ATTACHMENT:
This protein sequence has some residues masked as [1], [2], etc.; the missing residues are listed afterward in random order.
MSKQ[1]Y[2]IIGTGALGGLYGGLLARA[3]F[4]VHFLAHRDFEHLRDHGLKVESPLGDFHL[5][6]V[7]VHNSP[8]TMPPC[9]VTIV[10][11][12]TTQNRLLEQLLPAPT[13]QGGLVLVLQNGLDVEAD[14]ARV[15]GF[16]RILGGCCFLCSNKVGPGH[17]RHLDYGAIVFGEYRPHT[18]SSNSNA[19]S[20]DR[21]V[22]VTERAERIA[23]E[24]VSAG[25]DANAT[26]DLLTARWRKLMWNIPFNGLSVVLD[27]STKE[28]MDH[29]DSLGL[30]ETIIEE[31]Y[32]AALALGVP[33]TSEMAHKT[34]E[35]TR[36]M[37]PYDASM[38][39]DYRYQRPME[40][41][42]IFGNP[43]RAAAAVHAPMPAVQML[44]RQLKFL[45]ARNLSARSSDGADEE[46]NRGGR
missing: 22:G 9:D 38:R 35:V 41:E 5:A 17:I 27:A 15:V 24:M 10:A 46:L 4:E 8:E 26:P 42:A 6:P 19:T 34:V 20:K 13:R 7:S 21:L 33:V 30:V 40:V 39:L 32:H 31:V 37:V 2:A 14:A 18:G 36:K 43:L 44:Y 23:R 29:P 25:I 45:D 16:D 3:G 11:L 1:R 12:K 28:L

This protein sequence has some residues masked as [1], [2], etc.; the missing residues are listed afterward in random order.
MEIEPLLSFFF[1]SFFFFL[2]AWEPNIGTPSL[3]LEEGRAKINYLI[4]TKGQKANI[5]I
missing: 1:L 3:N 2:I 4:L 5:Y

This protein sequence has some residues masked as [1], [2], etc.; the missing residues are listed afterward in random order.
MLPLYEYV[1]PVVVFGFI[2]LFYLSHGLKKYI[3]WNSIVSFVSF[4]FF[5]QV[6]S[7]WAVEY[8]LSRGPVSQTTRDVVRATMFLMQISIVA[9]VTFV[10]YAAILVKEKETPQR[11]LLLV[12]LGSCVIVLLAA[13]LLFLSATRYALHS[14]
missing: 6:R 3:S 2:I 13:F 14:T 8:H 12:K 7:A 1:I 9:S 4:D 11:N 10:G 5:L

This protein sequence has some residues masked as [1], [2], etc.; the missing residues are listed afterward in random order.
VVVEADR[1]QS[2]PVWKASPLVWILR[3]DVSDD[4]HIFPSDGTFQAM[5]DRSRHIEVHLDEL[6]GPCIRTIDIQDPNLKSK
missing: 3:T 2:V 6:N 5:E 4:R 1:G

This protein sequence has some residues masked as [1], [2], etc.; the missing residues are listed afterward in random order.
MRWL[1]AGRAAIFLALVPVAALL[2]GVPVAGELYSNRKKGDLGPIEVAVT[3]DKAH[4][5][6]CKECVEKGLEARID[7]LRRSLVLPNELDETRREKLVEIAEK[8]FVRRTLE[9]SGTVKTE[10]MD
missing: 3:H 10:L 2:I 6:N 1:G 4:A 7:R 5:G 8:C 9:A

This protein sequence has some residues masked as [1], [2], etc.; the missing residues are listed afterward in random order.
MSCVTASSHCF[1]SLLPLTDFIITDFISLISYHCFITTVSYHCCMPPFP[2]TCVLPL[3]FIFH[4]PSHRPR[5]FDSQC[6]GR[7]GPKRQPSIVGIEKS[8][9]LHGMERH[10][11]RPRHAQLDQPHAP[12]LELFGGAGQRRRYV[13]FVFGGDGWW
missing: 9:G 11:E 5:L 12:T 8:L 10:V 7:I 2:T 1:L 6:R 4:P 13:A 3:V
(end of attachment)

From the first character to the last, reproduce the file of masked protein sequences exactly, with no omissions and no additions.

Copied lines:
This protein sequence has some residues masked as [1], [2], etc.; the missing residues are listed afterward in random order.
MSKQ[1]Y[2]IIGTGALGGLYGGLLARA[3]F[4]VHFLAHRDFEHLRDHGLKVESPLGDFHL[5][6]V[7]VHNSP[8]TMPPC[9]VTIV[10][11][12]TTQNRLLEQLLPAPT[13]QGGLVLVLQNGLDVEAD[14]ARV[15]GF[16]RILGGCCFLCSNKVGPGH[17]RHLDYGAIVFGEYRPHT[18]SSNSNA[19]S[20]DR[21]V[22]VTERAERIA[23]E[24]VSAG[25]DANAT[26]DLLTARWRKLMWNIPFNGLSVVLD[27]STKE[28]MDH[29]DSLGL[30]ETIIEE[31]Y[32]AALALGVP[33]TSEMAHKT[34]E[35]TR[36]M[37]PYDASM[38][39]DYRYQRPME[40][41][42]IFGNP[43]RAAAAVHAPMPAVQML[44]RQLKFL[45]ARNLSARSSDGADEE[46]NRGGR
missing: 22:G 9:D 38:R 35:V 41:E 5:A 17:I 27:A 15:V 24:M 10:A 46:L 4:E 8:E 26:P 42:A 6:P 19:T 34:V 20:K 13:R 7:S 21:L 33:V 30:V 40:V 39:L 32:H 31:V 37:V 2:A 14:A 18:G 36:K 43:L 44:Y 23:R 29:P 25:I 45:D 16:D 3:G 11:L 1:R 12:K 28:L

This protein sequence has some residues masked as [1], [2], etc.; the missing residues are listed afterward in random order.
MEIEPLLSFFF[1]SFFFFL[2]AWEPNIGTPSL[3]LEEGRAKINYLI[4]TKGQKANI[5]I
missing: 1:L 3:N 2:I 4:L 5:Y

This protein sequence has some residues masked as [1], [2], etc.; the missing residues are listed afterward in random order.
MLPLYEYV[1]PVVVFGFI[2]LFYLSHGLKKYI[3]WNSIVSFVSF[4]FF[5]QV[6]S[7]WAVEY[8]LSRGPVSQTTRDVVRATMFLMQISIVA[9]VTFV[10]YAAILVKEKETPQR[11]LLLV[12]LGSCVIVLLAA[13]LLFLSATRYALHS[14]
missing: 6:R 3:S 2:I 13:F 14:T 8:H 12:K 7:A 1:I 9:S 4:D 11:N 10:G 5:L

This protein sequence has some residues masked as [1], [2], etc.; the missing residues are listed afterward in random order.
VVVEADR[1]QS[2]PVWKASPLVWILR[3]DVSDD[4]HIFPSDGTFQAM[5]DRSRHIEVHLDEL[6]GPCIRTIDIQDPNLKSK
missing: 3:T 2:V 6:N 5:E 4:R 1:G

This protein sequence has some residues masked as [1], [2], etc.; the missing residues are listed afterward in random order.
MRWL[1]AGRAAIFLALVPVAALL[2]GVPVAGELYSNRKKGDLGPIEVAVT[3]DKAH[4][5][6]CKECVEKGLEARID[7]LRRSLVLPNELDETRREKLVEIAEK[8]FVRRTLE[9]SGTVKTE[10]MD
missing: 3:H 10:L 2:I 6:N 1:G 4:A 7:R 5:G 8:C 9:A

This protein sequence has some residues masked as [1], [2], etc.; the missing residues are listed afterward in random order.
MSCVTASSHCF[1]SLLPLTDFIITDFISLISYHCFITTVSYHCCMPPFP[2]TCVLPL[3]FIFH[4]PSHRPR[5]FDSQC[6]GR[7]GPKRQPSIVGIEKS[8][9]LHGMERH[10][11]RPRHAQLDQPHAP[12]LELFGGAGQRRRYV[13]FVFGGDGWW
missing: 9:G 11:E 5:L 12:T 8:L 10:V 7:I 2:T 1:L 6:R 4:P 13:A 3:V